When Jerry wrote his first letter to Shep, he didn’t receive a response. He tried again—no response. After his third attempt, he received a hostile reply from Shep: “I never wanted no Christian pen pal; somebody put my name in as a joke!”

Eager to serve God from home while caring for his ailing wife, Jerry had signed up to write letters to people in prison through a ministry called Christian Pen Pals. Although Jerry had grown up in the Catholic faith and received a thorough religious education, he told us, “In all the philosophy and theology, I never heard the Gospel.” Years later, after reading a novel that piqued his interest in Jewish history, God brought him on a journey of discovering the truth of the Bible and the gift of salvation through the simple act of believing in Jesus.

Shep, on the other hand, was a Muslim with absolutely no interest in Christianity. In response to Jerry’s third letter, he wrote, “I am in Level 4 supermax. I just got out of solitary after stabbing a prisoner and trying to kill him. Wherever I go, I have four guards with me, and I’m shackled hand and foot.”

Undeterred, Jerry continued to write to Shep. “Now, I’m not writing letters soaked with ‘Christianese’ words and doctrine. I just told him that the Lord put it on my heart to write to someone,” Jerry said. “I told him about myself and about my life and asked him about his life.”

Surprisingly, Shep kept writing back. As the letters flowed between the two men, Jerry simply demonstrated to Shep that he was there for him and cared about him. “Of course, as our correspondence went on, who I was because of Jesus freely came out, but not in a preachy way . . . just being a friend,” explained Jerry.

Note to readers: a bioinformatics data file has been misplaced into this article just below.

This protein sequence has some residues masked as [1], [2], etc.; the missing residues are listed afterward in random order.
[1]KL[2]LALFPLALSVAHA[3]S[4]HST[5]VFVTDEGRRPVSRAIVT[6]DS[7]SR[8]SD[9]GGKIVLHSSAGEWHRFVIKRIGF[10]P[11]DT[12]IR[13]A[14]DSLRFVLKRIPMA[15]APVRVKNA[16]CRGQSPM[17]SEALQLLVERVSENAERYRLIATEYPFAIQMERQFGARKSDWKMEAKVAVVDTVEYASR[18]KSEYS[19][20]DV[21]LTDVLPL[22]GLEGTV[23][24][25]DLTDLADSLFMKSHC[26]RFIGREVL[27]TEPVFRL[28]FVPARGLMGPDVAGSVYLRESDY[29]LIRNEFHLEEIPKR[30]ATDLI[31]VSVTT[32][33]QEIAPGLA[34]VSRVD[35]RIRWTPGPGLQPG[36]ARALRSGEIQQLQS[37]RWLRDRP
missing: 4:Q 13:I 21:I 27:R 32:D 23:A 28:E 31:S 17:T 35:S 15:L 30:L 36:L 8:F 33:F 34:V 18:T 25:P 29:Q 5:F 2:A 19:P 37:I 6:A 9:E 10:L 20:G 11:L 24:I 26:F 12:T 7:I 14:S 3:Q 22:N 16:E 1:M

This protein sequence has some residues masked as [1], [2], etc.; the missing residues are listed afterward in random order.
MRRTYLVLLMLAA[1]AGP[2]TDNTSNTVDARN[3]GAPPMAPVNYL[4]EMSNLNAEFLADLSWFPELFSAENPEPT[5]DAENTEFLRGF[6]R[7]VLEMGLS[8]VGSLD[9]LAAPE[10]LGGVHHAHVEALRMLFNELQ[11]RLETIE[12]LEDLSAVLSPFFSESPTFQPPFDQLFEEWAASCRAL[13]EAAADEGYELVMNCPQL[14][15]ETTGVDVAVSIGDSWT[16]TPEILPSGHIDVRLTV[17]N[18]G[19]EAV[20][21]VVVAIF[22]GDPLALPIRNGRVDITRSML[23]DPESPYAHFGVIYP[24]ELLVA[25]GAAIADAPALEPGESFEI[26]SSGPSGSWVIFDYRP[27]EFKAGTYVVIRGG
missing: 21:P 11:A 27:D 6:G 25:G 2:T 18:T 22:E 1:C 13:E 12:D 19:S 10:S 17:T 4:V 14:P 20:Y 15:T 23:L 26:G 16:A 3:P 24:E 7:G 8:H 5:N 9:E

About a year into their correspondence, Jerry received an unexpected message from Shep. “He told me he was baptized in prison! I had no idea that was coming,” Jerry shared joyfully.

Jerry wanted to disciple Shep, but he wasn’t sure of the most effective way to do so with the distance between them, so he began looking into correspondence Bible studies for people in prison. That’s when Jerry discovered Crossroads.

“I wanted a Bible study without a doctrinal slant,” he told us. “I got a few of your Bible studies; seemed doctrine was right on. So I signed Shep up for them. He devoured them. Went all the way through to the last level [Tier 3] . . . preparing for ministry.”

Jerry saw Shep’s faith in action as Shep described how he was attending and occasionally leading worship services in his facility and creating a fund to help those who were indigent buy toiletries.

“Then he told me about Big Ed,” Jerry shared.

Big Ed, Shep told him, was reclusive and guarded. He talked to no one, and no one talked to him. Slowly, Shep began reaching out to Ed in small ways, like leaving a dessert for Ed on the table as he walked by. Eventually, Ed opened himself up to Shep, and they became friends. Shep began reading the Bible with Ed, and they attended worship services together until Big Ed was transferred to another prison and Shep lost contact with him.

Eventually, Jerry also lost contact with Shep. “After he got out on parole, I lost track of him,” he explained. “I pray for him. The Lord knows.”

His journey with Shep moved him to become a Crossroads mentor. He has been mentoring students through Crossroads for about four years.

“It is really a joy for my life. As I read through their lessons, I often can get a feel for where the prisoner is at spiritually and what the need is in their life, and I can have the privilege of ministering to that need,” said Jerry. “If you stop to talk to someone at a shopping center or at a bus stop, how many times do you meet someone who asks you, ‘Sir, can you tell me, what must I do to be saved?’ But that’s what these prisoners are saying—maybe not in those words, but that is their heart cry. So, for me, it is a blessing and an honor to be able to give words to them, words that are directed by the Holy Spirit, right to their heart—words of life. What an incredible gift to me.”

Are you interested in sharing the Gospel with people in prison from the comfort of your home? Learn more about serving as a Crossroads mentor.